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I have the following code, but I can't get it to work. As soon as I place a while loop inside the case, it's returning a unit, no matter what I change within the brackets.

case While(c, body) =>
    while (true) {
      eval(Num(1))
    }
}

How can I make this while loop return a non-Unit type?

I tried adding brackets around my while condition, but still it doesn't do what it's supposed to.

Any pointers?

Update

A little more background information since I didn't really explain what the code should do, which seems to be handy if I want to receive some help;

I have defined a eval(exp : Exp). This will evaluate a function. Exp is an abstract class. Extended by several classes like Plus, Minus (few more basic operations) and a IfThenElse(cond : Exp, then : Exp, else : Exp). Last but not least, there's the While(cond: Exp, body: Exp).

Example of how it should be used;

eval(Plus(Num(1),Num(4)) would result in NumValue(5). (Evaluation of Num(v : Value) results in NumValue(v). NumValue extends Value, which is another abstract class).

eval(While(Lt(Num(1),Var("n")), Plus(Num(1), Var("n"))))

Lt(a : Exp, b : Exp) returns NumValue(1) if a < b.

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3  
While and do-while don't have return values in scala. –  vertti Mar 20 '12 at 11:38
3  
I'm not sure where you're going with this loop. Not only will a while-loop never return a value, but your while loop will never return at all (unless an exception occurs). What do you want to return? –  thoredge Mar 20 '12 at 15:11
    
@thoredge as stated below somewhere, the 'true' condition was for testing purposes. ;) I hope my explaination above will give you a beter idea of what I'm trying to do. Thanks. –  Sander Mar 20 '12 at 20:24
1  
I'm not sure what your edit adds to the question. You haven't explained anything about what you want the loop to return. –  Ken Bloom Mar 20 '12 at 23:45

4 Answers 4

up vote 4 down vote accepted

It's probably clear from the other answer that Scala while loops always return Unit. What's nice about Scala is that if it doesn't do what you want, you can always extend it.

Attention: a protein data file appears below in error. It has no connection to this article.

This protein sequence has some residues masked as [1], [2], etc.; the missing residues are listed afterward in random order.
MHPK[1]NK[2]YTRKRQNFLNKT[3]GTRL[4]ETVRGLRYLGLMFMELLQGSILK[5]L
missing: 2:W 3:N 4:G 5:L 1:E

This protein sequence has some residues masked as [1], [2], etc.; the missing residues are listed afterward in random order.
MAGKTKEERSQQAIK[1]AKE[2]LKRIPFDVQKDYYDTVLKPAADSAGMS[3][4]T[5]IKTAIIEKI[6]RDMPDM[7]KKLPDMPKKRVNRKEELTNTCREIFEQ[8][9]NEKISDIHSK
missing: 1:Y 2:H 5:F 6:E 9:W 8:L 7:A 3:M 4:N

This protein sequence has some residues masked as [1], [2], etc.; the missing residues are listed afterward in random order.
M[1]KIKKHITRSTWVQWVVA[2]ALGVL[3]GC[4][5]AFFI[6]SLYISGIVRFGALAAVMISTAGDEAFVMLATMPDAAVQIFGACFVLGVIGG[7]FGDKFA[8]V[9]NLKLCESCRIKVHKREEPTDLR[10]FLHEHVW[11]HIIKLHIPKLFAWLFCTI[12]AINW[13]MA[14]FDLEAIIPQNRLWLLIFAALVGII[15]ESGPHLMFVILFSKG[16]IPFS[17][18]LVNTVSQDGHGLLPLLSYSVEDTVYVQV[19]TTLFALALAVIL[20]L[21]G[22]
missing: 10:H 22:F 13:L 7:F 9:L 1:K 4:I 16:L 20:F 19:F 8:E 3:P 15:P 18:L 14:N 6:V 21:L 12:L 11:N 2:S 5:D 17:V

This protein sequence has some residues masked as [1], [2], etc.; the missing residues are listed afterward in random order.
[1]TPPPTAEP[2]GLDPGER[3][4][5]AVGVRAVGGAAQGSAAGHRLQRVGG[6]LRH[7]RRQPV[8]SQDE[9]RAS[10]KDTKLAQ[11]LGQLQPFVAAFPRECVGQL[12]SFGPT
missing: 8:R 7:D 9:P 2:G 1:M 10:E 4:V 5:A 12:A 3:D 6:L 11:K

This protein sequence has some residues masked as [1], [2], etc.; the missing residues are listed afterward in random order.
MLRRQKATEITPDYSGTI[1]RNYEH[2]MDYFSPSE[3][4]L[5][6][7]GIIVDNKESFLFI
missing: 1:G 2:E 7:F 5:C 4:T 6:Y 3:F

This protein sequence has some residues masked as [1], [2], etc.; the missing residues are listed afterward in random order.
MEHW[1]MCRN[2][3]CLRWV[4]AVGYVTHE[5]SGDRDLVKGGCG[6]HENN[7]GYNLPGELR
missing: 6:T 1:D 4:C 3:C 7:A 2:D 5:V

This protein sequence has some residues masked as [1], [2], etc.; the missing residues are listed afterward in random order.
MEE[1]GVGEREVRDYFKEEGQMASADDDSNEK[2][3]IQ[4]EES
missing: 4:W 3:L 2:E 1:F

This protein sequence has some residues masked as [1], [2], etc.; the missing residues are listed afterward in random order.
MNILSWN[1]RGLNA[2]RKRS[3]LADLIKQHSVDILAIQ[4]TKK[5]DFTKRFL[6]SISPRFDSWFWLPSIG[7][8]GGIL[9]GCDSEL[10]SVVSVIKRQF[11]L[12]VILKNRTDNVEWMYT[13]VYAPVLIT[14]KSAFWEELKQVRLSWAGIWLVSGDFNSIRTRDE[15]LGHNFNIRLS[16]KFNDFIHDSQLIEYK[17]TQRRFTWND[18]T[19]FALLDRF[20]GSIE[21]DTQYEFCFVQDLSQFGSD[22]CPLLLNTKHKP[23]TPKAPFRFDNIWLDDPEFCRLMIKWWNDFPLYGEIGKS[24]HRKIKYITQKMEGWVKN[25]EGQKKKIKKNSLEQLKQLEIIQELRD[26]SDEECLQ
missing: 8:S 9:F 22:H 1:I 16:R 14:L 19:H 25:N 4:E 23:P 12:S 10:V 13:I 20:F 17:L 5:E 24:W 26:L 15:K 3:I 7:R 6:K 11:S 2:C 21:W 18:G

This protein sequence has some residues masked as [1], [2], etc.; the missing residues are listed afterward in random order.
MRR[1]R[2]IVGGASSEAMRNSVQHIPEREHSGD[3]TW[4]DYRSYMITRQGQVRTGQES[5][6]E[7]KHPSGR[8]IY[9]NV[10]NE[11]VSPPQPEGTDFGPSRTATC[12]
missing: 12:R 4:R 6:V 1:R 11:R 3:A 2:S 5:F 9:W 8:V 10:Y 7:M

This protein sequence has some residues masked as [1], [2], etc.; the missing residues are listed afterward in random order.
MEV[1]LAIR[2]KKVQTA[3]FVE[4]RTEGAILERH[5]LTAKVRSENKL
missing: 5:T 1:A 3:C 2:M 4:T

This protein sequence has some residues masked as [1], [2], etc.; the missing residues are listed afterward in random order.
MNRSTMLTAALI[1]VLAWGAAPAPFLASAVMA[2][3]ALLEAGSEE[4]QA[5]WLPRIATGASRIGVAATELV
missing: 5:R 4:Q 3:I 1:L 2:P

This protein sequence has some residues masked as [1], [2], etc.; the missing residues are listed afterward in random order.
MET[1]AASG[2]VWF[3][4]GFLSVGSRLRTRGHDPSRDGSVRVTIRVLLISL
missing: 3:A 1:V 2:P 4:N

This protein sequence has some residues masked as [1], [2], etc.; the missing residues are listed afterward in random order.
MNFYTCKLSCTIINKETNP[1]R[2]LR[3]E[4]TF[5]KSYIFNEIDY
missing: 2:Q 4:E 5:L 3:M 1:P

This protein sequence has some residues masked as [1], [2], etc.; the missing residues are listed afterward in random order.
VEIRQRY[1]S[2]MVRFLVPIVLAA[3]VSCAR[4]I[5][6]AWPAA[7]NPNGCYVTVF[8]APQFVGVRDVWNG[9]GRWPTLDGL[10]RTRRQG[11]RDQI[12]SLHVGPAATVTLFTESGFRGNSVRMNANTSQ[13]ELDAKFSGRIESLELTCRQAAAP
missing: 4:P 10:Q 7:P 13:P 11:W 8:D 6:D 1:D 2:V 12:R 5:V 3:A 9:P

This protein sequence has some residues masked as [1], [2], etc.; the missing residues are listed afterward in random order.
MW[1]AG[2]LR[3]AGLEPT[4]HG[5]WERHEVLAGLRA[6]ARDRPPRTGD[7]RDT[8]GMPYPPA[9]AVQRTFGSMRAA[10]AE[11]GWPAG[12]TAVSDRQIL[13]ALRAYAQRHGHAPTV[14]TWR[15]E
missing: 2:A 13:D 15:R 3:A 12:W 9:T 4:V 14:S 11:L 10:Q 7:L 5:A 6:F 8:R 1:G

Here is the definition of a while-like construct that returns the result of the last iteration (it will throw an exception if the loop is never entered):

def whiley[T](cond : =>Boolean)(body : =>T) : T = {
  @scala.annotation.tailrec
  def loop(previous : T) : T = if(cond) loop(body) else previous
  if(cond) loop(body) else throw new Exception("Loop must be entered at least once.")
}

...and you can then use it as a while. (In fact, the @tailrec annotation will make it compile into the exact same thing as a while loop.)

var x = 10
val atExit = whiley(x > 0) {
  val squared = x * x
  println(x)
  x -= 1
  squared
}
println("The last time x was printed, its square was : " + atExit)

(Note that I'm not claiming the construct is useful.)

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Interesting. It took me a few tries to understand how the body was getting executed. Personally, I'd write this while loop using a var and a while loop internally so that it would be clearer to read. –  Ken Bloom Mar 20 '12 at 23:49
    
This answer actually got me to my mistake. I was confused by the error I got. Which was telling me the compiler found the while loop, but that it was expecting a Value. The while loop ofcourse returned a Unit. But the error indicated the error within the while loop, while the bug was on the outside. (simply had to use some variables to get the result I wanted). Thanks! –  Sander Mar 21 '12 at 19:21